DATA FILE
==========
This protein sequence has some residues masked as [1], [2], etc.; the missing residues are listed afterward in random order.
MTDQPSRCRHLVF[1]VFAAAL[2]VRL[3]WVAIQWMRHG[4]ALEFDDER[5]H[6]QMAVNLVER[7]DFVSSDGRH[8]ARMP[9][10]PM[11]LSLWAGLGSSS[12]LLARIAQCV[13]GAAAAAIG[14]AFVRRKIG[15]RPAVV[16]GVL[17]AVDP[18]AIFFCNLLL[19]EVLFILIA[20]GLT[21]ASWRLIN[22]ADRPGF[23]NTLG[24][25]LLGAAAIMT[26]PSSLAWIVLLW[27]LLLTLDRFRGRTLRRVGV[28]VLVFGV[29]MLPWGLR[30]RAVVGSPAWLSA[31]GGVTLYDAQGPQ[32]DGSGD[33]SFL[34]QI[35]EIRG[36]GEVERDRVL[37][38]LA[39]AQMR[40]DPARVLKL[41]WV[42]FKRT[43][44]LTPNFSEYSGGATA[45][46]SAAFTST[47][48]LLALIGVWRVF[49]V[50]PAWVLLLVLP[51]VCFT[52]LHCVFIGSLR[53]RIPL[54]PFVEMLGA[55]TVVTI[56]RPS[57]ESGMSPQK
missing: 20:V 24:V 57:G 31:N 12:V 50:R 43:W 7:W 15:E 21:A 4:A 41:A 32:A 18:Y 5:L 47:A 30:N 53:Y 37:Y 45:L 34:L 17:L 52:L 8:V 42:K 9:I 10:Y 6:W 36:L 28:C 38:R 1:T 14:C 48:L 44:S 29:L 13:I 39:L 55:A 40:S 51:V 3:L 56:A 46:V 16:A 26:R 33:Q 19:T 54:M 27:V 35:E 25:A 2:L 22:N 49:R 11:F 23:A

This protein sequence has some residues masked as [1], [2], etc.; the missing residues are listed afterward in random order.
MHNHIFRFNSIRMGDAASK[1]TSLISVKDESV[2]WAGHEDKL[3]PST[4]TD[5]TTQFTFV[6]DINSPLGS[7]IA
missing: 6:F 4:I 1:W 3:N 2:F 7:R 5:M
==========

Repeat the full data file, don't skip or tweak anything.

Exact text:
This protein sequence has some residues masked as [1], [2], etc.; the missing residues are listed afterward in random order.
MTDQPSRCRHLVF[1]VFAAAL[2]VRL[3]WVAIQWMRHG[4]ALEFDDER[5]H[6]QMAVNLVER[7]DFVSSDGRH[8]ARMP[9][10]PM[11]LSLWAGLGSSS[12]LLARIAQCV[13]GAAAAAIG[14]AFVRRKIG[15]RPAVV[16]GVL[17]AVDP[18]AIFFCNLLL[19]EVLFILIA[20]GLT[21]ASWRLIN[22]ADRPGF[23]NTLG[24][25]LLGAAAIMT[26]PSSLAWIVLLW[27]LLLTLDRFRGRTLRRVGV[28]VLVFGV[29]MLPWGLR[30]RAVVGSPAWLSA[31]GGVTLYDAQGPQ[32]DGSGD[33]SFL[34]QI[35]EIRG[36]GEVERDRVL[37][38]LA[39]AQMR[40]DPARVLKL[41]WV[42]FKRT[43][44]LTPNFSEYSGGATA[45][46]SAAFTST[47][48]LLALIGVWRVF[49]V[50]PAWVLLLVLP[51]VCFT[52]LHCVFIGSLR[53]RIPL[54]PFVEMLGA[55]TVVTI[56]RPS[57]ESGMSPQK
missing: 20:V 24:V 57:G 31:N 12:V 50:R 43:W 7:W 15:E 21:A 4:A 41:A 32:A 18:Y 5:L 47:A 30:N 53:Y 37:Y 45:L 34:L 17:L 52:L 8:V 42:K 9:I 10:Y 6:W 36:L 28:C 38:R 1:T 14:C 48:L 44:S 29:L 13:I 39:L 55:A 40:S 51:V 3:L 56:A 46:V 16:A 26:R 33:Q 19:T 54:M 27:V 35:E 25:A 2:L 22:N 49:R 11:F 23:A

This protein sequence has some residues masked as [1], [2], etc.; the missing residues are listed afterward in random order.
MHNHIFRFNSIRMGDAASK[1]TSLISVKDESV[2]WAGHEDKL[3]PST[4]TD[5]TTQFTFV[6]DINSPLGS[7]IA
missing: 6:F 4:I 1:W 3:N 2:F 7:R 5:M